COOGEE ELECTORATE SCHOOL FETES
Mr BRUCE NOTLEY-SMITH
(Coogee) [5.42 p.m.]: Over the past couple of months I have had the great pleasure of attending a number of school fetes in my electorate. I am sure every member remembers fondly that sense of anticipation and excitement they felt in their own school days with the approach of the annual fete. That is certainly true of me. My mother was part of the organising committee for the fetes held at my school. Therefore, the lead-up to the fete was long. My father manned the fairy floss machine. He would hire the machine the day before and go to the garage the night before to practice his technique at swirling the floss. His efforts were witnessed and rapidly consumed by an array of expectant neighbourhood kids.
So it was with these fond memories that I went along to the Bronte Public School fete in August. It was huge. In the time I was there I witnessed hundreds of students and their parents pour into the school grounds, but, importantly, also many locals who normally have no other contact with the school. Clearly, Bronte Public School ticked all the boxes when it comes to event management. Principal Kellie Paton and her team of volunteers would have been very pleased with the outcome of the fete because they raised a massive $100,000. Waverley Public School held its fete in September. I had the pleasure of opening the fete and, believe me, there was a lot going on that day. Obviously a great deal of coordination was involved. The logistics of school fetes are massive and the results are even more impressive when one considers that the event is pulled together by the volunteers of the parents and citizen's associations, friends of the school and, of course, the students, teachers and principal.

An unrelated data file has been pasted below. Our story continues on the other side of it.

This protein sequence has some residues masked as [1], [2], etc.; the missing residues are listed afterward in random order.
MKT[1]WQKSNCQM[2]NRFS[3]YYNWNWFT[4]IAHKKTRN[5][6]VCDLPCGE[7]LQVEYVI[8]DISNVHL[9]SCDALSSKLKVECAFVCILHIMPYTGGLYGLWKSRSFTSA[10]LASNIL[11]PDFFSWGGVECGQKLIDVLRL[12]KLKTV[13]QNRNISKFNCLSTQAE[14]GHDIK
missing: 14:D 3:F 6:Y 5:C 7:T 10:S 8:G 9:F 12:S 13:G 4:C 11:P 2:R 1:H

The volunteers must organise the advertising, entertainment and sound, first aid, food and drink, power supplies, car parking, signage sponsorship and cleaning up, and also come up with new ways to attract a wider and more sophisticated audience to the event. Of course, there is always the bric-a-brac stall. Principal Glenn Levitt and his team at Waverley Public School raised an impressive $10,000 for the school. I opened the Kensington Karnivale in October on a beautiful warm day, much to the relief of any school fete organiser fearing a wash out. Principal Annie Jones and her enthusiastic team of volunteers pulled out all stops and raised $30,000 on the day, which will be of enormous assistance and allow it to invest in more resources for its students. This was a very impressive effort given that it was the first fete the school had held in about 15 years.
I believe school fetes are one of the great unsung heroes of our education system and must be one of the oldest ways that a school can raise extra funds for educational resources. They are an important component of the school's calendar. However, the success of a fete is not to be measured in dollars. School fetes bring together the entire school community to work together in a positive way for a common cause. They are a great way of bringing the wider local community together with the school and help to forge stronger ties and a stronger neighbourhood. The success of a school fete is measured by the smiles on the faces of the kids who arrive with weeks of pent up anticipation and excitement and who rush from stall to stall, from one amusement to the next, filling their stomachs with not so nutritious food and banking magical memories of a great day at their school. Memories like those I cherish will stay with them a lifetime. As the member for Coogee I am very proud to visit the many schools in my electorate, especially on their fete day, and to assist in furthering the educational opportunities for all our young people.
Private members' statements concluded.